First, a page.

Dr. Ogbonna Udochukwu Godfrey
Department of Banking and Finance College of Management and Social sciences Rhema University Aba, Nigeriahttps://doi.org/10.47191/jefms/v4-i9-09
The study investigated the impact of non-oil revenue on the economic growth of Nigeria for the period 1981 to 2019. The Autoregressive Distributed Lags (ARDL) technique was adopted alongside the unit root test, which showed that in all cases, the variables in level form were non-stationary but their first differences were found to be stationary. This shows that all the variables (including economic growth) are co-integrated at order 1. The short run diagnostic tests in the result are generally impressive since the adjusted R-squared value of 0.68 is relatively high and indicates that 68 percent of the short-term changes in economic growth is explained by the explanatory variables. The Durbin-Watson statistics is also impressive at 1.95, indicating the complete absence of autocorrelation in the model. However, in the long run the coefficient of tax revenue (TAXR) is significant among the non-oil revenue variables. This coefficient is positive and passes the significance test at the 5 percent level. This means that increased tax revenue leads to economic growth in the long run. A one percent rise in tax revenue in the current period will lead to a 0.656 percent growth in the economy over a long period. The coefficient of the other non-oil revenue variable (NTAXR) fails the test at the 5% level of significance. However, given that tax revenue is the main non-oil revenue, the result shows that non-oil revenue will most likely improve economic growth in Nigeria. For the other variables, only the coefficient of human capital (HUC) passes the significance test at the 5 percent level. The results of the study show that economic growth Granger causes nontax revenue inflow, rather than the other way around. This clarifies why NTAXR did not pass the significance test in the regression result. On the other hand, tax revenue Granger causes economic growth. These results indicate that a reverse relationship exists between economic growth and non-oil revenue, through the component of non-tax revenues. Finally, the study recommends that development of policies that will increase tax revenue is key to economic growth. Similarly, the researcher also recommends that investment in human capital development will boost economic growth of Nigeria both in the short and long run.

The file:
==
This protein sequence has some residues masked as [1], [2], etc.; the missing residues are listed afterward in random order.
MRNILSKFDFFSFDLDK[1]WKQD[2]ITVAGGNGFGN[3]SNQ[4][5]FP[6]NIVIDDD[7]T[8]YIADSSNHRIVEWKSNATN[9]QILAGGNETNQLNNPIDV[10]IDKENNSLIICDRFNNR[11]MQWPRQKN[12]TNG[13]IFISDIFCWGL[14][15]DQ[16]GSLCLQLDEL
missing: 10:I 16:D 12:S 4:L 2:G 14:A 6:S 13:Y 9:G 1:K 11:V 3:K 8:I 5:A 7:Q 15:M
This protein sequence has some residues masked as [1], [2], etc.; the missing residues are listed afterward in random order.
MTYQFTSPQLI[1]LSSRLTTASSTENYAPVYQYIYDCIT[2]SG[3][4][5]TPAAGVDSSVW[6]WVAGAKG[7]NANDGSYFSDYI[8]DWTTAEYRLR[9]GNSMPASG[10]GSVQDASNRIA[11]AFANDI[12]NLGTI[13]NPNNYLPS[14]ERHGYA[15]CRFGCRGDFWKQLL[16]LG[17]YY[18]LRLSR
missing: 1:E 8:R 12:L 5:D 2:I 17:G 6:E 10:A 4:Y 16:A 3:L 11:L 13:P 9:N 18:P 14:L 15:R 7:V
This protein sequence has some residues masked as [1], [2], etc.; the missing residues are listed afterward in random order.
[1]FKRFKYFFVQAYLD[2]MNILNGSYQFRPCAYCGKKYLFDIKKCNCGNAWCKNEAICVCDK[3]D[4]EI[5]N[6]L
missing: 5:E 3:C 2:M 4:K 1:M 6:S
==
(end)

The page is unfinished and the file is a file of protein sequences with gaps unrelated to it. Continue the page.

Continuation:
Nigerian economy, Non-Tax Revenue, Economic Growth, Tax Revenue, Non-oil Revenue.
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